Overall, economists had forecast an uptick to 68 in February. Readings over 50 signal improving conditions.

The three sub-components of the index were down in February, with the current sales condition gauge falling one point to 71, while the measure of sales expectations over the next six months slid 3 points to 73.

The component that gauges buyer traffic fell five points to 46, putting it back below the neutral line.

In the near term, we expect a slight moderation in housing activity owing to higher mortgage rates, but the picture for 2017-18 remains one of modest trend improvement,” said Michael Gapen, an economist at Barclays.

Overall, the forward-looking indicators – a good predictor of housing starts activity six months ahead – remain on a strong footing, and we continue to expect a steady, albeit modest recovery in the housing sector this year.


Credit: NAHB, Times-Standard.

The NAHB index does not sync perfectly with the pace of construction activity, but if builders have more favorable assessments of business conditions, it usually indicates a stronger pace of construction.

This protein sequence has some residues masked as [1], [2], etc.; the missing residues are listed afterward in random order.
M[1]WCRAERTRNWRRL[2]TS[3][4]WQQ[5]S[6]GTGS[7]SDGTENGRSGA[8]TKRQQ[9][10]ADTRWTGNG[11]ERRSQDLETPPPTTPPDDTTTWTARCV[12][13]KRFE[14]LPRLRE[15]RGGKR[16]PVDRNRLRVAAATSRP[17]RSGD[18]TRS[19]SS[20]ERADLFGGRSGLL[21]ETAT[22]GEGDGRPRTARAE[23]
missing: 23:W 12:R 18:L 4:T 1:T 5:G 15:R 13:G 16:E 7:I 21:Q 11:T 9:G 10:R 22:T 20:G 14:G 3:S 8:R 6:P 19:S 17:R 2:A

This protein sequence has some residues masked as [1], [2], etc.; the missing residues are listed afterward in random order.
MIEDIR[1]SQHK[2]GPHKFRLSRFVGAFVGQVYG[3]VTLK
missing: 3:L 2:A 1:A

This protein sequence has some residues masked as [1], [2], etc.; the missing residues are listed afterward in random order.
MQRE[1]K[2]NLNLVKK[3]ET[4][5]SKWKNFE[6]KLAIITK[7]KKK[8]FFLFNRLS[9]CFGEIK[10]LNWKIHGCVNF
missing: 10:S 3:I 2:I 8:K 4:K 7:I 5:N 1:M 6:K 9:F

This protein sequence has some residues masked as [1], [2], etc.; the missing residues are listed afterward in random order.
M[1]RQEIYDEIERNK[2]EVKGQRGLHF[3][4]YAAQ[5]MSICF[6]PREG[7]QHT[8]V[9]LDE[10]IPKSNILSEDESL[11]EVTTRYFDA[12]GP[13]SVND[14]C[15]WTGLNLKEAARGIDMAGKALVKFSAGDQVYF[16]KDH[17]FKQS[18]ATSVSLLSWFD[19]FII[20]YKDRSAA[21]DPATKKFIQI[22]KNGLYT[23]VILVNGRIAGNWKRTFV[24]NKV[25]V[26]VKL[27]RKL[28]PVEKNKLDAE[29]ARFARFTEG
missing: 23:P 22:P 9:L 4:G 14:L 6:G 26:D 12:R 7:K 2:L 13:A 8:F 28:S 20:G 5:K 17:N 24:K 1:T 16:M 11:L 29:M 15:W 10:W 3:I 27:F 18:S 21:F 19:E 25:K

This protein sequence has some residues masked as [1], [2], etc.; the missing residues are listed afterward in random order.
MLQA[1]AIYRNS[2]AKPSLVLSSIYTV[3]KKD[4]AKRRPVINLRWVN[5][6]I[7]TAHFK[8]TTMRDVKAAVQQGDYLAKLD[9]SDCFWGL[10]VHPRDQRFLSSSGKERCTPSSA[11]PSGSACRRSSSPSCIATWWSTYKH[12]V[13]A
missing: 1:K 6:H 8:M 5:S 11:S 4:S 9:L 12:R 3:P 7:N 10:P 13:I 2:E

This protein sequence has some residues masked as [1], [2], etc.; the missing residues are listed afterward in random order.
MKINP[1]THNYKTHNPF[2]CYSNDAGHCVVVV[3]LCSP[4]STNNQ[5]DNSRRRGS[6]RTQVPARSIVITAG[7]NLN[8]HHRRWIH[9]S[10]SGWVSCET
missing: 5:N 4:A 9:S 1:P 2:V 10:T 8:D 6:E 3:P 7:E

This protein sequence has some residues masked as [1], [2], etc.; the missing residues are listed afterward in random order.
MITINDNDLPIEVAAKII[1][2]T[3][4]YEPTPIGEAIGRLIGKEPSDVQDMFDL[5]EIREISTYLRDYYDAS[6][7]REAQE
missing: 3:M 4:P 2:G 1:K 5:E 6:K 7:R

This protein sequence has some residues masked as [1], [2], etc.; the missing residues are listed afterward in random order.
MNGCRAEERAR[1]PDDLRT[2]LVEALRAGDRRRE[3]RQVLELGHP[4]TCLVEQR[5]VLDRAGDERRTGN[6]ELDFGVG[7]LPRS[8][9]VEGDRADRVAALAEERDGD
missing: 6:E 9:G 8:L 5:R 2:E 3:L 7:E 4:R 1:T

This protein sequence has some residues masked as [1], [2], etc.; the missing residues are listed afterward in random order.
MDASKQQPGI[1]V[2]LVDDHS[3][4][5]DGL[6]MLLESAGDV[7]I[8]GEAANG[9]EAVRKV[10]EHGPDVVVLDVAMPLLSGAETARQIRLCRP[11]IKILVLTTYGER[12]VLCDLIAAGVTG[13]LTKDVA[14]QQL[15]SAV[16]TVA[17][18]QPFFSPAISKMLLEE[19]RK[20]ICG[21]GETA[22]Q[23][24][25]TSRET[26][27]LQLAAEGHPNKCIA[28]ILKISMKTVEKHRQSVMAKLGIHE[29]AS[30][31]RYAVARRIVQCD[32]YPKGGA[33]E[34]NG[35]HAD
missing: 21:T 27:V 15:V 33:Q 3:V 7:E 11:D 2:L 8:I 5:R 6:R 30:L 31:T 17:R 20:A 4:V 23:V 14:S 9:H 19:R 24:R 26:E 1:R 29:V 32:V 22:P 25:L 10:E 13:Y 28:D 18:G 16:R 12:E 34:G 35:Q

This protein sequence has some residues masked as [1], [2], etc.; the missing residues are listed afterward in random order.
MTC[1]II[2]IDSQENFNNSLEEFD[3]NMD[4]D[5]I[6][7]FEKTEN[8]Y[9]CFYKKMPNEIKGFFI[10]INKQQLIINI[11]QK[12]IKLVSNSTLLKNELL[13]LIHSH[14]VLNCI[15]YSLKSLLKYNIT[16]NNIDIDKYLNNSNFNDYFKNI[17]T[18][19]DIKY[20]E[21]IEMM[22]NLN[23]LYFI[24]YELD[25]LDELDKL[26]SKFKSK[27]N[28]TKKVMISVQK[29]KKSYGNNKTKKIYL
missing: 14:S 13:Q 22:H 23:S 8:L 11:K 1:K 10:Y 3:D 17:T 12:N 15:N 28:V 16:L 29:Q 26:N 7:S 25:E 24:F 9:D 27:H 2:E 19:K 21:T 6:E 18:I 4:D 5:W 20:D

Recently, builders have been breaking ground on only about two-thirds of the number of homes as their long-term average even as housing shortages are driving up costs for renting and buying. The NAHB cites more expensive and scarcer lots and labor, as well as increased regulation, for the slower pace of construction.

As the Daily Business News covered recently, the NAHB has been supportive of the moves from the Trump administration, including the proposed rollbacks of Dodd-Frank.


Granger MacDonald. Credit: Builder Magazine.

NAHB commends President Trump on his announcement to reform regulations in the Dodd-Frank Act that have hampered our nation’s housing recovery and slowed economic growth,” said NAHB Chairman Granger MacDonald.

We support common-sense regulations to protect American consumers and preserve our nation’s banking system, however, the tight lending conditions created by Dodd-Frank are preventing too many home builders from receiving loans and restricting mortgage financing to credit-worthy borrowers.